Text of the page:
The Matisse Stories was the second short story book I read by A. S. Byatt. I understand once again in every story why she is so popular. It was wonderful to read the Matisse Stories, now that I started working on painters. While the book is easy to read even if you don’t know anything about Matisse, it becomes more enjoyable if you are a little familiar with his paintings. But even if you are not, there is no problem as you can find the mentioned picture online. Also, if you don’t feel like checking his paintings, each of the stories is so impressive that they make one happy as if one was looking at a beautiful work of art.
There are three stories in this little book. In the first, there is the story between a hairdresser and a regular customer. The end is so impressive that it will fascinate you. My favourite is the second story. Aside from the story’s relevance to Matisse, its characters are awe-inspiring. It will make you think a lot about loneliness, friendship, love and perspective. The third story contains excellent descriptions. The story takes place in a beautiful Chinese restaurant, and although it only consists of a conversation between two people, it immediately catches one’s attention. A. S. Byatt is an excellent storyteller. If you want to read an author who knows how to use the words and stories about art, look no more. Enjoy!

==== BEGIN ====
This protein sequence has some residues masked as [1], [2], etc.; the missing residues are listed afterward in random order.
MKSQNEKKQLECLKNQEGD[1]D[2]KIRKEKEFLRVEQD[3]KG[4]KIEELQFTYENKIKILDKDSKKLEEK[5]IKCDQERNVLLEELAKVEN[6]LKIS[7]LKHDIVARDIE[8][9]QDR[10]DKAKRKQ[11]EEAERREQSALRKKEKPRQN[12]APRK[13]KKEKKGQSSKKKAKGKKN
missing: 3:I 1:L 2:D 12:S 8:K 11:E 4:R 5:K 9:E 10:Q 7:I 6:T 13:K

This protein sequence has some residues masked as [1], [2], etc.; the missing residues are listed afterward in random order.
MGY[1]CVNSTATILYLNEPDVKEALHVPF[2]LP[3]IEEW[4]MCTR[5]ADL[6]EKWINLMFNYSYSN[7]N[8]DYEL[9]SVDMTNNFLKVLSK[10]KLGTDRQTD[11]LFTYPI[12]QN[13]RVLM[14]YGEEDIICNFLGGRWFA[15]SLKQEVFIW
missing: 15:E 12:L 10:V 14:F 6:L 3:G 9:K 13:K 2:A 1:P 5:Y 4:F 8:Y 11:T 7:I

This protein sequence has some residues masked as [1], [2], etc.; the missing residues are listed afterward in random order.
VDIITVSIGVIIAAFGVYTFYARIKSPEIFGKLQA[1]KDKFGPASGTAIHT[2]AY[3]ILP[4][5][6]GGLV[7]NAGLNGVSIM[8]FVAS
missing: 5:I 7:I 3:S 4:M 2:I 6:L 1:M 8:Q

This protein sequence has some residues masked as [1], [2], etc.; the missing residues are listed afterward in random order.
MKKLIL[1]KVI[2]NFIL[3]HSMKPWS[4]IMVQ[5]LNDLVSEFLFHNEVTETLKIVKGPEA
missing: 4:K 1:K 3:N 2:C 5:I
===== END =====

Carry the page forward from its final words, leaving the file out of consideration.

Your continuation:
The Matisse Stories
Each story is in some way inspired by a painting of Henri Matisse, each is also about the intimate connection between seeing and feeling — about the ways in which a glance we meant to be casual may suddenly call forth the deepest reserves of our being.
Their subjects’ lives unravel from simple beginnings — a trip to the hair dresser, a cleaning woman’s passion for knitting, lunch in a Chinese restaurant but gradually the veneer of ordinariness is peeled back to expose pain, reveal desire, or express the intensity of joy in color and creation.
These stories are all about human beings: about how little we can know (or may care to know) about the people with whom we spend our lives, and how tragic the results of that ignorance or indifference can be.
A. S. Byatt
Dame Antonia Susan Duffy DBE HonFBA, known professionally as A. S. Byatt, is an English novelist, poet and Booker Prize winner. In 2008, The Times newspaper named her on its list of the 50 greatest British writers since 1945.
Reading this book contributed to these challenges: